The Academy Award nominees were announced this morning, with “The Hurt Locker” and “Avatar” leading the pack at 9 nominations each. When the winners step up to the stage next month to thank the people who helped make their dream possible, they will likely thank family, colleagues, and perhaps, an agent. Here, Tom Kemper, author of Hidden Talent, writes about the first time an Academy Award winner thanked an agent in an acceptance speech, and the agent’s role in the making of Hollywood.

As early as the 1930s, agents like Myron Selznick and Charles Feldman had the power to make a star or send one tumbling into obscurity, Kemper finds. The success secrets of these studio-era business and networking geniuses lay hidden for decades in extensive office archives, until Tom Kemper brought them to light in Hidden Talent: The Emergence of Hollywood Agents, a book Leonard Maltin calls “groundbreaking and valuable”.

I’d Like to Thank My Agent

by Tom Kemper, author of Hidden Talent: The Emergence of Hollywood Agents

The announcement of this year’s Academy Award nominations reminds me of the tried-and-true tradition of winners thanking their agents. It happened for the first time in 1962. And the press took notice. When Ed Begley won for Best Supporting Actor for his performance in “Sweet Bird of Youth,” reports noted that he “surprised Hollywood by thanking his agent, George Morris, from the stage.” Another article called it a “Hollywood first.” Little did they realize it would become part of the standard Oscar script.

This event coincides with a lot of standard beliefs about the emergence of Hollywood agents. In popular opinion—in journalism, fan culture, and places like classic movie channels—and even academic circles (in histories and textbooks) it has been assumed that agents first hit the scene around this time and then surged in the 1970s with Armani-clad power brokers like Mike Ovitz, the rise of CAA and ICM, and right on up to Ari Emmanuel (aka Ari Gold). I assumed much the same when I began my project. When I dug around in various historical sources and archives to see what agents were doing in the 1930s, the classic Hollywood studio era, I thought this material might serve as the preface to the book. What I found completely surprised me: agents were there at the start of the studio system and played a crucial role to its functioning as a big business. These discoveries became the entire book.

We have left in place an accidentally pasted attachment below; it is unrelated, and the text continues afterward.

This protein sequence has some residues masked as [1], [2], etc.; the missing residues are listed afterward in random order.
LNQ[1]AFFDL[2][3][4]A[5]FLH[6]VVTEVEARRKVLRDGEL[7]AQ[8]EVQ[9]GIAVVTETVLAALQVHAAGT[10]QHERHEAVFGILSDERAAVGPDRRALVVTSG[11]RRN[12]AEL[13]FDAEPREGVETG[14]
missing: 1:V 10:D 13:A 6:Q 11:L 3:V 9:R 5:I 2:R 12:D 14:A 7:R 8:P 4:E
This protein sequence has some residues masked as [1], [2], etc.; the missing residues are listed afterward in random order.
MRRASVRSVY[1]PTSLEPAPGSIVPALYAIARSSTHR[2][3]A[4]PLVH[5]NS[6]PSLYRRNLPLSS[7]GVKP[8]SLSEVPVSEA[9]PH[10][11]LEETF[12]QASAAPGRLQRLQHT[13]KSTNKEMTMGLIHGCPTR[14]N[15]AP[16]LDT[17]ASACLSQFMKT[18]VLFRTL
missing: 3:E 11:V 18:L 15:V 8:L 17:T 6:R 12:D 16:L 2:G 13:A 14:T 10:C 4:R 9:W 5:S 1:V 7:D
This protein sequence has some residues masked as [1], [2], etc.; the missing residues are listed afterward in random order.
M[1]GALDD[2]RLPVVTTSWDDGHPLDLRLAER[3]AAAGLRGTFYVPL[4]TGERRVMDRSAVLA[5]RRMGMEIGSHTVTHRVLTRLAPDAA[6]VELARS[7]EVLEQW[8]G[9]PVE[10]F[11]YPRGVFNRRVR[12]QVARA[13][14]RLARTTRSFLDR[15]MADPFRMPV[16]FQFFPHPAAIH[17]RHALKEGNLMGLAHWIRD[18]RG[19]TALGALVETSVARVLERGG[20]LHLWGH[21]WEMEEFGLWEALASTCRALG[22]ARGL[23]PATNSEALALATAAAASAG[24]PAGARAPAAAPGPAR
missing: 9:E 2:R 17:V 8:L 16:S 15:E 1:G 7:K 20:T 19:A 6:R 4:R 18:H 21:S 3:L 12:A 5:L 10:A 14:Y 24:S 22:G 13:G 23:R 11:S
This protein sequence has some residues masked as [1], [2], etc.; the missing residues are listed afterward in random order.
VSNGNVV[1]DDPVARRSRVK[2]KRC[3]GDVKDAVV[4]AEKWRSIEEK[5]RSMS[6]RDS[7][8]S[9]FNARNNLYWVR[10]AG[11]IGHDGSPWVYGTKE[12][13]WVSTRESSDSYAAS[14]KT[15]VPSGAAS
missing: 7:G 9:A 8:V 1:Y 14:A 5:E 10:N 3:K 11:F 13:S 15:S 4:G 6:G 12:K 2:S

Certainly, the studios (and even the Academy of Motion Pictures) resisted the role of agents. I document those battles in the book. But major agents like Myron Selznick, Leland Hayward and Charles Feldman established tremendously successful agencies (their salaries surpassed many studio execs), while managing huge talent like Jimmy Stewart, Fred Astaire, Carole Lombard, Irene Dunne, Alfred Hitchcock and others. I was equally surprised by how these agents gained their clients percentage points on film profits, independently packaged clients for productions, and gained limited contracts with powerful clauses (script approval, star approval, final cut, and such) for their clients—all conditions we associate with the modern era of Hollywood. On Turner Classic Movies and in many historical books we hear about the iron-clad contracts of the studio era. So I was surprised not only to discover the incredible role played by agents in this era, but also by the many exceptions to these contracts and the degrees of autonomy held by so many great Hollywood artists. Claudette Colbert made It Happened One Night thanks in part to her agent’s work on contracts. Howard Hawks produced probably his best work when he signed up with a new agent. I also have to admit that Charles Feldman, the agent in question in these two particular cases, had charisma like money in the bank, and his charming persona came through to me even in the archives all these years later.